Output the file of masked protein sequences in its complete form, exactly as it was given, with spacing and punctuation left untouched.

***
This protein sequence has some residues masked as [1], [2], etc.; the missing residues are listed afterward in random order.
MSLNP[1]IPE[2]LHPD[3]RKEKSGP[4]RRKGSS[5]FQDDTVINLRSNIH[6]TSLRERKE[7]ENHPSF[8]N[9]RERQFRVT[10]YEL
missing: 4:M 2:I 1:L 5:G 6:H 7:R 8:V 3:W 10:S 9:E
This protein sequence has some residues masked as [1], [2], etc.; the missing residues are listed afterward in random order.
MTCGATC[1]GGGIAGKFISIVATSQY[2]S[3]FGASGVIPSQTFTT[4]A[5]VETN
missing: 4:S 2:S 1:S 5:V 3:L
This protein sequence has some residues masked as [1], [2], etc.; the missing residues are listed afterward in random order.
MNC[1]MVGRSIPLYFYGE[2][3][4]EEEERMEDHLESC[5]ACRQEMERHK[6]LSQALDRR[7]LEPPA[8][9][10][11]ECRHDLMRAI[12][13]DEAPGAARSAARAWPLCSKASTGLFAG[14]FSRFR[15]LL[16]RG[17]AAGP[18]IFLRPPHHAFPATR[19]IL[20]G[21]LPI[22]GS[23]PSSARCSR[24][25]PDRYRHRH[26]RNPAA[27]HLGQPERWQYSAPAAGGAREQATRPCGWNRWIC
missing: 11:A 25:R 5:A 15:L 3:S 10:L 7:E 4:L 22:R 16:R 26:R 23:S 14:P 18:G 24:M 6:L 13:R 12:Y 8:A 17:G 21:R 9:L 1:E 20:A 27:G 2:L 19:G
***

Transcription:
This protein sequence has some residues masked as [1], [2], etc.; the missing residues are listed afterward in random order.
MSLNP[1]IPE[2]LHPD[3]RKEKSGP[4]RRKGSS[5]FQDDTVINLRSNIH[6]TSLRERKE[7]ENHPSF[8]N[9]RERQFRVT[10]YEL
missing: 4:M 2:I 1:L 5:G 6:H 7:R 8:V 3:W 10:S 9:E
This protein sequence has some residues masked as [1], [2], etc.; the missing residues are listed afterward in random order.
MTCGATC[1]GGGIAGKFISIVATSQY[2]S[3]FGASGVIPSQTFTT[4]A[5]VETN
missing: 4:S 2:S 1:S 5:V 3:L
This protein sequence has some residues masked as [1], [2], etc.; the missing residues are listed afterward in random order.
MNC[1]MVGRSIPLYFYGE[2][3][4]EEEERMEDHLESC[5]ACRQEMERHK[6]LSQALDRR[7]LEPPA[8][9][10][11]ECRHDLMRAI[12][13]DEAPGAARSAARAWPLCSKASTGLFAG[14]FSRFR[15]LL[16]RG[17]AAGP[18]IFLRPPHHAFPATR[19]IL[20]G[21]LPI[22]GS[23]PSSARCSR[24][25]PDRYRHRH[26]RNPAA[27]HLGQPERWQYSAPAAGGAREQATRPCGWNRWIC
missing: 11:A 25:R 5:A 15:L 3:S 10:L 7:E 4:L 22:R 16:R 26:R 23:S 14:P 18:G 24:M 6:L 13:R 12:Y 8:A 17:G 21:R 9:L 1:E 20:A 27:G 2:L 19:G